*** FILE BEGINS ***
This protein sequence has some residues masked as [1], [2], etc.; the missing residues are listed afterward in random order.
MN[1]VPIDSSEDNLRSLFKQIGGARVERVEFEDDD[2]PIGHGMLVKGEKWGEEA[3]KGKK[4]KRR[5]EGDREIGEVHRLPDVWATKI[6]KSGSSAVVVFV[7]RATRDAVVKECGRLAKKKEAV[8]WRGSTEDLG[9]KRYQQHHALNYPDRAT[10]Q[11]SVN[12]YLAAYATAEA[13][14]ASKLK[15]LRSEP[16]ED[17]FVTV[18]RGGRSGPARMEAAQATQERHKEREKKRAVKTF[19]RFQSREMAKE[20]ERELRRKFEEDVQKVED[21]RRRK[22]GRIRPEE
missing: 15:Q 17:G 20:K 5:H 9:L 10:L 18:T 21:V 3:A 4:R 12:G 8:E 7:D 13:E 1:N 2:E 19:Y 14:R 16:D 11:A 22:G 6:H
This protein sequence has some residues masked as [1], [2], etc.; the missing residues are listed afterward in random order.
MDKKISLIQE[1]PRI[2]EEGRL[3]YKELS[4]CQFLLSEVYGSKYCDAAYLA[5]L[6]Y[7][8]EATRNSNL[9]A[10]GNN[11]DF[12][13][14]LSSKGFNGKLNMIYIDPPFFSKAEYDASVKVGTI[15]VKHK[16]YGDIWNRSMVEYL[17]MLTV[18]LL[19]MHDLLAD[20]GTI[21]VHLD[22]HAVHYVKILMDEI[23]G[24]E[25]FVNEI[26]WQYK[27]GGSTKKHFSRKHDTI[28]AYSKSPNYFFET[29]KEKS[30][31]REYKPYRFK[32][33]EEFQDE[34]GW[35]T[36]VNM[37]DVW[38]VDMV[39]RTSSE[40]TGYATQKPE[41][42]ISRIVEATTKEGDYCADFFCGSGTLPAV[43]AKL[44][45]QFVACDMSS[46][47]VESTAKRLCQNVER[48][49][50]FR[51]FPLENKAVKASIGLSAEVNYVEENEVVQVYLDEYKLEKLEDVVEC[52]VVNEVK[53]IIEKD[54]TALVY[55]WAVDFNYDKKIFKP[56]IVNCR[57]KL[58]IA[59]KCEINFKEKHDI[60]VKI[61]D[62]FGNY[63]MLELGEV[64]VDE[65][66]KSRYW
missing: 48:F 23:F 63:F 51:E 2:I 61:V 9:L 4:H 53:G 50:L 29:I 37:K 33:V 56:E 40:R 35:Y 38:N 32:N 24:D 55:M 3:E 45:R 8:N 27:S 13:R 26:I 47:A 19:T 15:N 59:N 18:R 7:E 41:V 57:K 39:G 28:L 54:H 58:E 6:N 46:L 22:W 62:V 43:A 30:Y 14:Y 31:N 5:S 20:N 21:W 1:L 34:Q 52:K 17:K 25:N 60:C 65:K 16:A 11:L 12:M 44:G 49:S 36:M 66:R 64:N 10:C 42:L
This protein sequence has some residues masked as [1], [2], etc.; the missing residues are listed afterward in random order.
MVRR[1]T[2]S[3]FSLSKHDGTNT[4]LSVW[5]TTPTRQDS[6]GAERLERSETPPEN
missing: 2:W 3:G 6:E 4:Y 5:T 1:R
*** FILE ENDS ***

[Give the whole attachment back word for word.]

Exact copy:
This protein sequence has some residues masked as [1], [2], etc.; the missing residues are listed afterward in random order.
MN[1]VPIDSSEDNLRSLFKQIGGARVERVEFEDDD[2]PIGHGMLVKGEKWGEEA[3]KGKK[4]KRR[5]EGDREIGEVHRLPDVWATKI[6]KSGSSAVVVFV[7]RATRDAVVKECGRLAKKKEAV[8]WRGSTEDLG[9]KRYQQHHALNYPDRAT[10]Q[11]SVN[12]YLAAYATAEA[13][14]ASKLK[15]LRSEP[16]ED[17]FVTV[18]RGGRSGPARMEAAQATQERHKEREKKRAVKTF[19]RFQSREMAKE[20]ERELRRKFEEDVQKVED[21]RRRK[22]GRIRPEE
missing: 15:Q 17:G 20:K 5:H 9:L 10:L 18:T 21:V 3:A 4:R 12:G 8:E 7:D 13:E 1:N 2:E 19:Y 14:R 16:D 11:A 22:G 6:H
This protein sequence has some residues masked as [1], [2], etc.; the missing residues are listed afterward in random order.
MDKKISLIQE[1]PRI[2]EEGRL[3]YKELS[4]CQFLLSEVYGSKYCDAAYLA[5]L[6]Y[7][8]EATRNSNL[9]A[10]GNN[11]DF[12][13][14]LSSKGFNGKLNMIYIDPPFFSKAEYDASVKVGTI[15]VKHK[16]YGDIWNRSMVEYL[17]MLTV[18]LL[19]MHDLLAD[20]GTI[21]VHLD[22]HAVHYVKILMDEI[23]G[24]E[25]FVNEI[26]WQYK[27]GGSTKKHFSRKHDTI[28]AYSKSPNYFFET[29]KEKS[30][31]REYKPYRFK[32][33]EEFQDE[34]GW[35]T[36]VNM[37]DVW[38]VDMV[39]RTSSE[40]TGYATQKPE[41][42]ISRIVEATTKEGDYCADFFCGSGTLPAV[43]AKL[44][45]QFVACDMSS[46][47]VESTAKRLCQNVER[48][49][50]FR[51]FPLENKAVKASIGLSAEVNYVEENEVVQVYLDEYKLEKLEDVVEC[52]VVNEVK[53]IIEKD[54]TALVY[55]WAVDFNYDKKIFKP[56]IVNCR[57]KL[58]IA[59]KCEINFKEKHDI[60]VKI[61]D[62]FGNY[63]MLELGEV[64]VDE[65][66]KSRYW
missing: 48:F 23:F 63:F 51:E 2:I 61:V 9:L 4:H 53:G 50:L 29:I 37:K 33:V 56:E 40:R 35:Y 38:N 32:N 24:D 55:M 3:E 45:R 8:N 27:S 13:R 26:I 47:A 19:T 15:N 59:N 18:R 7:E 41:V 57:K 39:G 28:L 54:H 58:E 6:N 46:L 22:W 62:V 43:A 30:Y 14:Y 31:N 5:S 20:N 21:W 1:L 34:Q 52:K 17:K 25:N 60:C 65:K 16:A 11:L 12:M 44:G 49:S 36:M 66:R 64:N 10:C 42:L
This protein sequence has some residues masked as [1], [2], etc.; the missing residues are listed afterward in random order.
MVRR[1]T[2]S[3]FSLSKHDGTNT[4]LSVW[5]TTPTRQDS[6]GAERLERSETPPEN
missing: 2:W 3:G 6:E 4:Y 5:T 1:R